September 12, 2005
Houston, TX -- It's the end of the line for the Houston theme park. Six Flags announced today that it will permanently close AstroWorld and it plans to sell the 109-acre site to real estate developers.
Six Flags said they decided to close the park instead of putting forth the investment needed to upgrade the parks facilities and add new rides and attractions. Attendance at AstroWorld has been declining recently.
Another factor supporting the sale was the ongoing uncertainty over offsite parking rights related to Reliant Stadium and Texans football team and the Houston Livestock Show & Rodeo, the company said.
Six Flags said the proceeds from the sale of the property will be used for debt reduction and general corporate purposes. The company expects the sale of AstroWorld will yield significant proceeds given the property's size and location within a revitalized and dynamic area of Houston.
"We are always looking for opportunities to enhance shareholder value. In assessing the performance of this property relative to the significant increase in real estate values in the Houston market, we concluded that the best way to unlock this value for shareholders was to pursue a sale of the property," said Kieran Burke, chairman and CEO of Six Flags. "While we continually review our properties in order to determine the best allocation of resources, it is important to note that a unique set of circumstances applies to the AstroWorld property and this action should not be considered indicative of our intentions for any of our other parks."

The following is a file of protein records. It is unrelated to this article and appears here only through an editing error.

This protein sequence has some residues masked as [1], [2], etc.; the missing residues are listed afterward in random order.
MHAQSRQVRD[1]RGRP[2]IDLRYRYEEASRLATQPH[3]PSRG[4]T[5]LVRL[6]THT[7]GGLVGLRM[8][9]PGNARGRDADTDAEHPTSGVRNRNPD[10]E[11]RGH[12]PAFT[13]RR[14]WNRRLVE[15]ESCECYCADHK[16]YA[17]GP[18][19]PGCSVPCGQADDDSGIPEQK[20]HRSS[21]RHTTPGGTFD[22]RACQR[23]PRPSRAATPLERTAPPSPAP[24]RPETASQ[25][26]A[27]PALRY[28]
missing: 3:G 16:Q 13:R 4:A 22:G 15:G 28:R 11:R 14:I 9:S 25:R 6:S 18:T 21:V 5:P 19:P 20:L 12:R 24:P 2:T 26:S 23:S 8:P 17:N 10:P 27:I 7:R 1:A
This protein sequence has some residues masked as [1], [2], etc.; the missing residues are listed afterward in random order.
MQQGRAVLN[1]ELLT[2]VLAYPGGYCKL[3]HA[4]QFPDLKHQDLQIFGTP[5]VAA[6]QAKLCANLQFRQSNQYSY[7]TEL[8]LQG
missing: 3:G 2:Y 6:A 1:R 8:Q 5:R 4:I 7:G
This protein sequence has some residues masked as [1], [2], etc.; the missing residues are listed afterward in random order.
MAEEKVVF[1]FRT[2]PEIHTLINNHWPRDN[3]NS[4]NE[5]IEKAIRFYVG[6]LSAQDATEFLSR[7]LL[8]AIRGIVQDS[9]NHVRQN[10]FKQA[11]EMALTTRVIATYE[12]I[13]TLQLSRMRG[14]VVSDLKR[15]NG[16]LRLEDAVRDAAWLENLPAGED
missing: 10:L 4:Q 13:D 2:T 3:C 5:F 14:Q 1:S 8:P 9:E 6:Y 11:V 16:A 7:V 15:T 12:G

Six Flags had previously announced last month that it has initiated a process to seek proposals from third parties regarding the possible sale of the company.
The announced closure of AstroWorld today, has no impact on Six Flag's sale process, which the company states is ongoing.
Six Flags said 119 permanent jobs will be lost as a result of the closure, with a number of employees likely to be offered jobs at other Six Flags parks.
The park employs about 1,500 seasonal workers. The closure will not affect the seasonal staff.
Six Flags said it will retain a significant presence in Houston with its Six Flags SplashTown water park, which is located on another site in the city and is expected to be enhanced with equipment from AstroWorld. Six Flags will also continue to serve the market with its parks in San Antonio and Arlington.
"We had a great run with AstroWorld and have been proud to serve as a family entertainment venue in the community for so many years," said Mr. Burke. "We are grateful to everyone who visited, worked and supported AstroWorld, and we look forward to serving Houstonians at Six Flags SplashTown and other nearby Six Flags parks. We are very encouraged by the prospect that the site has great potential for economic development and are hopeful this sale will ultimately result in significant job creation and economic activity for the city of Houston."
According to Six Flags web site, AstroWorld will remain open through the end of October.
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